Though we try not to toot our horn too much here, credit is due where credit is due, and our client Taos is a brand that truly walks the walk in being a genuinely purpose-driven brand. And as the first B corp ski resort in the world, they’re blazing a trail that others are sure to follow.  

3. A Fork in the Road

For the young, the pandemic has proven to be a tale of two contrasting trends. On one side, six hour zoom school days followed by mindlessly scrolling social media have become the norm. On the other, outdoor recreation that’s close to home has skyrocketed as cabin fever sends many to the brink. Seeking some form of sanity, biking, hiking, and walking have all seen astronomical increases in participation this year.

On one side of the coin, we have youth looking at screens more than ever, and on the other, we have individuals enjoying the outdoors more than ever. 

Those two narratives don’t really work together. So something’s got to give.

What it means for outdoor marketers

With team sport participation at generational lows, an opportunity emerges for the outdoor industry to give its best shot to ensure our younger generations choose the path of continuing to enjoy the outdoors post-pandemic, rather than continuing the endless spiral of so-called “doomscrolling” on social media.

The choice is ours and the onus is on the outdoor industry to ensure that we continue to promote outdoor participation by making it more accessible, more affordable, and more diverse.

4. Urbanites running to the hills

As young professionals discover the benefits of working from home, big cities are being hollowed out as many escape the pandemic-induced claustrophobic urban environment in pursuit of the open spaces where they always wanted to live but couldn’t due to their jobs.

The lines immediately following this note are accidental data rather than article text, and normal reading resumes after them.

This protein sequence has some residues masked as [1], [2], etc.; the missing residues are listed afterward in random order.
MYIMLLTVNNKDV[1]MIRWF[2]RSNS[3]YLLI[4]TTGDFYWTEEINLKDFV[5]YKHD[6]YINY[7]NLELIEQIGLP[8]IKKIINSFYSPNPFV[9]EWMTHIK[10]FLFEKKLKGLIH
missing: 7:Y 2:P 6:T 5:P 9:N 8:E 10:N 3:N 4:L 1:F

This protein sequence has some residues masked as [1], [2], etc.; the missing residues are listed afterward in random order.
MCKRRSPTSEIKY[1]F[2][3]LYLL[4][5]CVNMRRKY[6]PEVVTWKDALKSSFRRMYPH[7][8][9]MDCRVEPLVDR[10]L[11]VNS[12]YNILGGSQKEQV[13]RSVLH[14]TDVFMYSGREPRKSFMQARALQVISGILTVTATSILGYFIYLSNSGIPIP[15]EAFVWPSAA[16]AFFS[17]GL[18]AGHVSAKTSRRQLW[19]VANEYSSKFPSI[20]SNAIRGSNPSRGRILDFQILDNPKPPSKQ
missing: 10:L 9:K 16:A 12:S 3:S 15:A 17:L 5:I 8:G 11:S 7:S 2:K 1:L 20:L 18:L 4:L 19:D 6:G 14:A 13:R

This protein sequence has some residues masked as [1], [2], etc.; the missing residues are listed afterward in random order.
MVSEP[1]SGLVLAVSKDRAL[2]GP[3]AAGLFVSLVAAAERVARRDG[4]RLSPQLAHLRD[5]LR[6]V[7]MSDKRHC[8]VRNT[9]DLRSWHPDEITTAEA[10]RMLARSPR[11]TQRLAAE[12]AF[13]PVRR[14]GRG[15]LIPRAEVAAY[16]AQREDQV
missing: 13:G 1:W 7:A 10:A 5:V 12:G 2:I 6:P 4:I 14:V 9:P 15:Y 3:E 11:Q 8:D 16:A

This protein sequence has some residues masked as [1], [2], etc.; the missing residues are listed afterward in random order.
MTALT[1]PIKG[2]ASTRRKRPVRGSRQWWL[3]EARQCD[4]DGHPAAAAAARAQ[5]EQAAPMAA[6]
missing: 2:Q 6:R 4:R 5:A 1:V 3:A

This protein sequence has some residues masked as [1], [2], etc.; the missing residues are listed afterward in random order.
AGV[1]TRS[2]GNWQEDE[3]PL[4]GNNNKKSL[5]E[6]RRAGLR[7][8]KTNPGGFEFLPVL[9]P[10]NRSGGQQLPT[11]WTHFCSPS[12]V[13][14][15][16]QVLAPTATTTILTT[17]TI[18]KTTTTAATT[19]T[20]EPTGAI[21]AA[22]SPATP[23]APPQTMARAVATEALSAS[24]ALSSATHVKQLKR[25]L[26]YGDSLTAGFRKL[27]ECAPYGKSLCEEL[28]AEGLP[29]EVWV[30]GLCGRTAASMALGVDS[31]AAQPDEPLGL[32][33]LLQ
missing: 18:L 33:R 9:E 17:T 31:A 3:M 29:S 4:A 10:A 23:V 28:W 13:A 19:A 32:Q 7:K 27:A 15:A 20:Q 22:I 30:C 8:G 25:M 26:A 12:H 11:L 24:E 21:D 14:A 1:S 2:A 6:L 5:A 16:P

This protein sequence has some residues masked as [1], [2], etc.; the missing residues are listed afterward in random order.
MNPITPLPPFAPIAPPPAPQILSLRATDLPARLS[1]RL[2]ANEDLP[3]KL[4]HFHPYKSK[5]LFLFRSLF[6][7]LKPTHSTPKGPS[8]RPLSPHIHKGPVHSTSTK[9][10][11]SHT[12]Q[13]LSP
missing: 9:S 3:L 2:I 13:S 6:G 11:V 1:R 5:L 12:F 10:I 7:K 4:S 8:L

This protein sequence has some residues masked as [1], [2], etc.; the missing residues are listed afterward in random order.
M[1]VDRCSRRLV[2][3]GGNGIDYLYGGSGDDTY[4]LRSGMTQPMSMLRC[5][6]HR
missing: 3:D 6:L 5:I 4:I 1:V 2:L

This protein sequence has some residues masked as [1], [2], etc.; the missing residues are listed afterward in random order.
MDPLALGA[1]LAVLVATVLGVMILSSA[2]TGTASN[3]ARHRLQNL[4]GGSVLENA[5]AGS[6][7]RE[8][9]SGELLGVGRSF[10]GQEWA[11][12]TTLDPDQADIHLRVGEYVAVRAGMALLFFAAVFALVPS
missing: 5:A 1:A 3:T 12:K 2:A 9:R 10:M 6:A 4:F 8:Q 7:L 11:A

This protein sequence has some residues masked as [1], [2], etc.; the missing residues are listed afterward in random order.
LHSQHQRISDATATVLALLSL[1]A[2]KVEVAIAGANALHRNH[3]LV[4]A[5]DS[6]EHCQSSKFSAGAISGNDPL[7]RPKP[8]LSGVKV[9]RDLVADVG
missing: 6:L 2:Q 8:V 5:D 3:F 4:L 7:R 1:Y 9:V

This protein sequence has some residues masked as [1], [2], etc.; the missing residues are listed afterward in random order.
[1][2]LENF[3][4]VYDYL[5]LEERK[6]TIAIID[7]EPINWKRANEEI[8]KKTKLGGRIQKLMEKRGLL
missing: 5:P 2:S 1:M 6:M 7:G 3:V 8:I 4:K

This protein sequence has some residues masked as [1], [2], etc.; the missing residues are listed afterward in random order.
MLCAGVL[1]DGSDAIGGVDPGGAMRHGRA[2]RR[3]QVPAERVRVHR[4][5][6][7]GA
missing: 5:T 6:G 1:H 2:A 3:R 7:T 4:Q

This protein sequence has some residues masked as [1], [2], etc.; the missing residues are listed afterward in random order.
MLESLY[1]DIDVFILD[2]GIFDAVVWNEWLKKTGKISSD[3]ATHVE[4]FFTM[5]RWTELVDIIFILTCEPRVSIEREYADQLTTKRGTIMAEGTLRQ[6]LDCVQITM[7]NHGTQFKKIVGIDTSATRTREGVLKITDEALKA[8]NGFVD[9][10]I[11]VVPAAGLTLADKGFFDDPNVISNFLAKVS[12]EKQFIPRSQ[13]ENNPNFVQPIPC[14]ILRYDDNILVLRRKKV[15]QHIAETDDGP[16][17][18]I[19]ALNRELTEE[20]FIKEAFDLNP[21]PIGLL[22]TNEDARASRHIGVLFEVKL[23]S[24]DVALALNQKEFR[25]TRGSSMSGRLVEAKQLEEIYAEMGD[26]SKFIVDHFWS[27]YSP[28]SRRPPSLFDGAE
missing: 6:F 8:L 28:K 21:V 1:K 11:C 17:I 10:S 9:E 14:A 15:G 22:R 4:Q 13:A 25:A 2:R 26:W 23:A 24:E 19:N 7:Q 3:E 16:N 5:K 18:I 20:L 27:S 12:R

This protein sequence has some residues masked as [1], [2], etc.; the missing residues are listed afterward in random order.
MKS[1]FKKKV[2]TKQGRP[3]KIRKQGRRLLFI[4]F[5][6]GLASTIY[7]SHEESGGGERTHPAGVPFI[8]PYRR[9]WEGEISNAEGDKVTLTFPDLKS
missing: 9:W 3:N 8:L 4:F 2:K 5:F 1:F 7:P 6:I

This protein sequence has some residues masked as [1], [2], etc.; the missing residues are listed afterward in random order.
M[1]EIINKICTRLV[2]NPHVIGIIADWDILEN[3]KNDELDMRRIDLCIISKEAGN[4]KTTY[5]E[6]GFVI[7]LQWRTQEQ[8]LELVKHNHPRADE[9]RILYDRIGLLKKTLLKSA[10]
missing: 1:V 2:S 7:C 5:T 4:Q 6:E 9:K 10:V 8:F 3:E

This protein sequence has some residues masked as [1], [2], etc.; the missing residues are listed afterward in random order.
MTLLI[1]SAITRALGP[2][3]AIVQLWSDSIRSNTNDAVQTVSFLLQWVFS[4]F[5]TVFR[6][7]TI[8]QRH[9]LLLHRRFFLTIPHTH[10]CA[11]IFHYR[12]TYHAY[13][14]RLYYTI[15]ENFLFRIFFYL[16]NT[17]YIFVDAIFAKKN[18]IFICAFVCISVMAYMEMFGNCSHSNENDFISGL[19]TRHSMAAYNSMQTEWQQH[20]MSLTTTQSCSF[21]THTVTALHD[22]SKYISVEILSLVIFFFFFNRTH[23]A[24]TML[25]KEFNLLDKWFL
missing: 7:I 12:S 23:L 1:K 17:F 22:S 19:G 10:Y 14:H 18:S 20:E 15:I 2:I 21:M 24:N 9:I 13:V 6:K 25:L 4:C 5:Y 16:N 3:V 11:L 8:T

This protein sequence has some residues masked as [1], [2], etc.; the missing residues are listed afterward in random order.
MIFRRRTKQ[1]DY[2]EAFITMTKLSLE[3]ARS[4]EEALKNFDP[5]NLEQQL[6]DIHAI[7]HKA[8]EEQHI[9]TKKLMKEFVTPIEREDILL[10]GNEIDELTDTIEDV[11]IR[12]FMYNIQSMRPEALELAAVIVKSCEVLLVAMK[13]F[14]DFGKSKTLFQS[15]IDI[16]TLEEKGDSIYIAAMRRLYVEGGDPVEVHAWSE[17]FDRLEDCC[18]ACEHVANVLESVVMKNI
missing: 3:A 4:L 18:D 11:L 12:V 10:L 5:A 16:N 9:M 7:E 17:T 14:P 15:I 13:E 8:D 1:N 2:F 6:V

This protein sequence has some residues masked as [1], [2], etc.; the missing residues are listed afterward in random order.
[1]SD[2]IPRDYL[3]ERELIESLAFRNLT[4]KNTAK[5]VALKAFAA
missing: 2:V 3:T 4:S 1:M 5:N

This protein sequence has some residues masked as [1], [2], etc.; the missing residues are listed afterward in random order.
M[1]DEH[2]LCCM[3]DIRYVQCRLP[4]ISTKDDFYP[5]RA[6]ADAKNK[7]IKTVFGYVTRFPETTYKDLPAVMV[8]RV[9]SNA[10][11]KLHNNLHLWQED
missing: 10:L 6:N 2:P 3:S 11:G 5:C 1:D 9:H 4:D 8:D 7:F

As managers warm up to the idea of WFH being the norm, the endless influx of young go-getters moving to big cities has reversed seemingly overnight. 

Boomberg Big City Exodus graph

What it means for outdoor marketers

Destination marketing organizations (DMO) and ski resorts can capitalize on this inflow of working professionals with higher salaries as a way to bolster their communities and position their product for a more local community while international restrictions remain elevated. 

Who’s doing it right

Though many DMO’s rightfully pressed pause on their promotions as essential travel advisories were issued, some destinations are beginning to lay the groundwork for what tourism will look like post-COVID. Iceland is one such example. “In November, [they] announced a new visa for international remote workers. Foreign nationals, including Americans, are now eligible to stay in Iceland for up to six months, as long as they are employed with a company or can verify self-employment.” 

Of course, these aren't the only trends we've seen emerge from this chaotic year, but they're the ones that are catching our eyes now. As the year evolves, keep your ear to the ground as we see whether these trends stick or not!